Research Article Open Access
Integrating Trust and Computer Self-Efficacy with TAM: An
Empirical Assessment of Customersâ Acceptance of Banking
Information Systems (BIS) in Jamaica
Financial institutions all over the world are providing banking services via information systems, such as: automated teller machines (ATMs), Internet banking, and telephone banking, in an effort to remain competitive as well as enhancing customer service. However, the acceptance of such banking information systems (BIS) in developing countries remains open. The classical Technology Acceptance Model (TAM) has been well validated over hundreds of studies in the past two decades. This study contributed to the extensive body of research of technology acceptance by attempting to validate the integration of trust and computer self-efficacy (CSE) constructs into the classical TAM model. Moreover, the key uniqueness of this work is in the context of BIS in a developing country, namely Jamaica. Based on structural equations modeling using data of 374 customers from three banks in Jamaica, this study results indicated that the classic TAM provided a better fit than the extended TAM with Trust and CSE. However, the results also indicated that trust is indeed a significant construct impacting both perceived usefulness and perceived ease-of-use. Additionally, test for gender differences indicated that across all study participants, only trust was found to be significantly different between male and female bank customers. Conclusions and recommendations for future research are also provided.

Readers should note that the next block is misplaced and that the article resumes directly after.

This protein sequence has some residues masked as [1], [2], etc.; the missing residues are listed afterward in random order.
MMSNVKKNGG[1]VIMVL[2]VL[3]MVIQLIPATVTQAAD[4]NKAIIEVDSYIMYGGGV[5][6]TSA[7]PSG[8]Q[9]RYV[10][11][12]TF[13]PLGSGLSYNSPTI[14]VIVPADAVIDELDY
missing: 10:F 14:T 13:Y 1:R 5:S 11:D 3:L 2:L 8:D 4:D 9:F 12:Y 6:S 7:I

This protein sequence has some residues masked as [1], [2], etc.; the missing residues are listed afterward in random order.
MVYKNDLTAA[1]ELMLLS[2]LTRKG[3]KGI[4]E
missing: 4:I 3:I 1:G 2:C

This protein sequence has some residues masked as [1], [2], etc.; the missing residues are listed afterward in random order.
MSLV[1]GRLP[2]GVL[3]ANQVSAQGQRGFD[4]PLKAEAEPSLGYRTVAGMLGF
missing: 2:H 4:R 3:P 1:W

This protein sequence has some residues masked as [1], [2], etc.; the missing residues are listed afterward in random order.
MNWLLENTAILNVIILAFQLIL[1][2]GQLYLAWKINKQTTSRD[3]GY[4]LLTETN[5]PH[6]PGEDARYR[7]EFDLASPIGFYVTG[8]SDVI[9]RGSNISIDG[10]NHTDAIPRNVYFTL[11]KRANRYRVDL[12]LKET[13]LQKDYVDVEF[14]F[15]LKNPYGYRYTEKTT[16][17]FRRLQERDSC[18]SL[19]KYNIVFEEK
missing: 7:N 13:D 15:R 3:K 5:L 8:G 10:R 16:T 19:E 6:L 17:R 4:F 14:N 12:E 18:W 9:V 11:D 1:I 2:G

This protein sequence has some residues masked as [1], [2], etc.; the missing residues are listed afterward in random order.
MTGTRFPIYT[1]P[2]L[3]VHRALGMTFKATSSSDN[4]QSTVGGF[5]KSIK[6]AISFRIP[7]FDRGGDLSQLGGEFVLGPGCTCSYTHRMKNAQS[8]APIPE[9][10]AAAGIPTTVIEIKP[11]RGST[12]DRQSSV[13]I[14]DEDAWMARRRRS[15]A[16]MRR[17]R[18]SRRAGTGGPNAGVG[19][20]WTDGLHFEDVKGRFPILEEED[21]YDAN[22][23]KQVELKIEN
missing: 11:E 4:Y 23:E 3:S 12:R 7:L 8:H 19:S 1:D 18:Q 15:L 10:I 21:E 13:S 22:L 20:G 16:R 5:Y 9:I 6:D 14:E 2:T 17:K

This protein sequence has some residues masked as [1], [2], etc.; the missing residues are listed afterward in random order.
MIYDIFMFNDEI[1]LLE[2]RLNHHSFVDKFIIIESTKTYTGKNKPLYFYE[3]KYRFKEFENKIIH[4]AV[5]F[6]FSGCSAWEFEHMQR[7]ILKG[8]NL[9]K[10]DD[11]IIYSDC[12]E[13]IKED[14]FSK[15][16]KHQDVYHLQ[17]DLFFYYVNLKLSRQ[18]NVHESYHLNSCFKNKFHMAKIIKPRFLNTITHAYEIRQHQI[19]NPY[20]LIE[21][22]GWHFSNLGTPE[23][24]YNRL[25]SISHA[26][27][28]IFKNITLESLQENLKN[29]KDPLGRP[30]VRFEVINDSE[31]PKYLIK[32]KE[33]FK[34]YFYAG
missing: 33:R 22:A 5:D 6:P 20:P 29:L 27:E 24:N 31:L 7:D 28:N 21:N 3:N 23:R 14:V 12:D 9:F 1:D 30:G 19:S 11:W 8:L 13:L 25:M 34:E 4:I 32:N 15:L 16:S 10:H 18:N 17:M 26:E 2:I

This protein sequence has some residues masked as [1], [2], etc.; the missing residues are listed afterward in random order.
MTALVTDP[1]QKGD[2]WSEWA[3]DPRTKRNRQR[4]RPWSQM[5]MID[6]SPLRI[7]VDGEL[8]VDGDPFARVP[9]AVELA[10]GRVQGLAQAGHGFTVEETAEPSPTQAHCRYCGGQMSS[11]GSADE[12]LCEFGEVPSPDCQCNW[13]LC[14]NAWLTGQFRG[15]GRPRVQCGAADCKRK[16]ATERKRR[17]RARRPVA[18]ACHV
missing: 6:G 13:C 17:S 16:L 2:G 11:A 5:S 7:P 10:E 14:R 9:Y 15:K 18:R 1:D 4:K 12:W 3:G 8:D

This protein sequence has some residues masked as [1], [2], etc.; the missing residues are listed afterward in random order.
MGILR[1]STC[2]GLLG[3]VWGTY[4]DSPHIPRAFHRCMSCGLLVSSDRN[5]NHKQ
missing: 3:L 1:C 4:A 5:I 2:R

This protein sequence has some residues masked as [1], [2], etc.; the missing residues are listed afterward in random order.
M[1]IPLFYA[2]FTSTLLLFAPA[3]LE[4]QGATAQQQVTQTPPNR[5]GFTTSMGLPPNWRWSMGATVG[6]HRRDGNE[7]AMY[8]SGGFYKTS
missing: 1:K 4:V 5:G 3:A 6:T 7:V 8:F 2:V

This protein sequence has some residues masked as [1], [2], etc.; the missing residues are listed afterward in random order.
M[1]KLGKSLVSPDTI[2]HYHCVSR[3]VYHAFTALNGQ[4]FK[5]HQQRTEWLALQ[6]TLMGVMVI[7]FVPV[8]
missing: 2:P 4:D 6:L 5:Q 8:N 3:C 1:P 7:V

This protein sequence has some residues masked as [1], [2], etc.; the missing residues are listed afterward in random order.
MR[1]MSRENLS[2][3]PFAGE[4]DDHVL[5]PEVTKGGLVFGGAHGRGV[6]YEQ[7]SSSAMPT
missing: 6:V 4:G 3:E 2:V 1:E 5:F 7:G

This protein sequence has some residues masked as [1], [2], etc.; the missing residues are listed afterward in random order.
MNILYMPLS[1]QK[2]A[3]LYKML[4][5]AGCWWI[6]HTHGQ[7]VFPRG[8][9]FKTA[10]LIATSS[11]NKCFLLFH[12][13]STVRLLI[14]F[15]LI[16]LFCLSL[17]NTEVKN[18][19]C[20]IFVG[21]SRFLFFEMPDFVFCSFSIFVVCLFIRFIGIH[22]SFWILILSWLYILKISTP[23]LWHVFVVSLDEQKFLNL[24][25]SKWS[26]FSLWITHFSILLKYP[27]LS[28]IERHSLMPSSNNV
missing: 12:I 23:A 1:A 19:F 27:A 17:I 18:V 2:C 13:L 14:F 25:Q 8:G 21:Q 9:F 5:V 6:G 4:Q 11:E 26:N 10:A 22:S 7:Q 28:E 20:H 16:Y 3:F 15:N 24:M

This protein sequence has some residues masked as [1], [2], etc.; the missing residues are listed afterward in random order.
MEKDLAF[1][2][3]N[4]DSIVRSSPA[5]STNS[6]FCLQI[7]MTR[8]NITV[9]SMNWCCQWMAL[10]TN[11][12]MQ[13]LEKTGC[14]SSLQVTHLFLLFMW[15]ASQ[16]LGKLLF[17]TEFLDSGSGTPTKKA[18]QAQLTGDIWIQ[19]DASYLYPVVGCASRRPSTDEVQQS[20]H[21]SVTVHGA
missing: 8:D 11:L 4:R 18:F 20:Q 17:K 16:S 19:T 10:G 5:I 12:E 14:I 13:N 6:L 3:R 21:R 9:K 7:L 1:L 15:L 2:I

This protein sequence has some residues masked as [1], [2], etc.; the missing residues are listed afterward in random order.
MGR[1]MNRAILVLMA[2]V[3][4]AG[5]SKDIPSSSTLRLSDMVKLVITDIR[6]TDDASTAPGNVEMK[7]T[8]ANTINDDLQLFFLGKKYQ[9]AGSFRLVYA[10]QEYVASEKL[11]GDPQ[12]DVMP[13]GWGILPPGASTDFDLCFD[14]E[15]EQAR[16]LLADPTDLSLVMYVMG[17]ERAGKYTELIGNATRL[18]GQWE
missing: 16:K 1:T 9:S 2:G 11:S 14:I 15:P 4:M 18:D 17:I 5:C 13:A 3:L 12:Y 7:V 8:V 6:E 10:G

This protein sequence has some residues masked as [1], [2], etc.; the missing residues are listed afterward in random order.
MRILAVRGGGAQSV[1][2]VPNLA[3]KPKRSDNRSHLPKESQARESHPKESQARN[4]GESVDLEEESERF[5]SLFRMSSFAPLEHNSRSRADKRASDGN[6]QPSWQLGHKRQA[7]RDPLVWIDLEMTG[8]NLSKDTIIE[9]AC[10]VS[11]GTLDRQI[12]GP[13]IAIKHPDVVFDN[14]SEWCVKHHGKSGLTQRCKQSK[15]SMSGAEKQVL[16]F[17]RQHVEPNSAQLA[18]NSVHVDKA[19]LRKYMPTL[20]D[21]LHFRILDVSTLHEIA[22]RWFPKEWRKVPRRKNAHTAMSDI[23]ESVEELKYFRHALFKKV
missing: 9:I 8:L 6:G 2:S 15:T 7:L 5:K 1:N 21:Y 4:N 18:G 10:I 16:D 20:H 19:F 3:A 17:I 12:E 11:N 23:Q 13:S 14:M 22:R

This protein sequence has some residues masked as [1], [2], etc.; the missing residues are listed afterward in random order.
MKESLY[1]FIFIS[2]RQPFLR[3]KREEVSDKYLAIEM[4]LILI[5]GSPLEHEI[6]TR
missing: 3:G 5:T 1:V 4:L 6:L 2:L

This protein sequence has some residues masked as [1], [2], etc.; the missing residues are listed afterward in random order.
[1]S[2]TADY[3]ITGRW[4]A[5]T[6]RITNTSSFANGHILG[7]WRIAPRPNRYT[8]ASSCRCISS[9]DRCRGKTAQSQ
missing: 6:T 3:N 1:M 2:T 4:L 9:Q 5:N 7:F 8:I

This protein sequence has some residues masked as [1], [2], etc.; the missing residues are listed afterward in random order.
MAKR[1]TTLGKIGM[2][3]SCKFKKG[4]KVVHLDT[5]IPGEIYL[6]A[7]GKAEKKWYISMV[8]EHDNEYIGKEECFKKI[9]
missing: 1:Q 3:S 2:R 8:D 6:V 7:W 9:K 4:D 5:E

Michael Reid, Yair Levy
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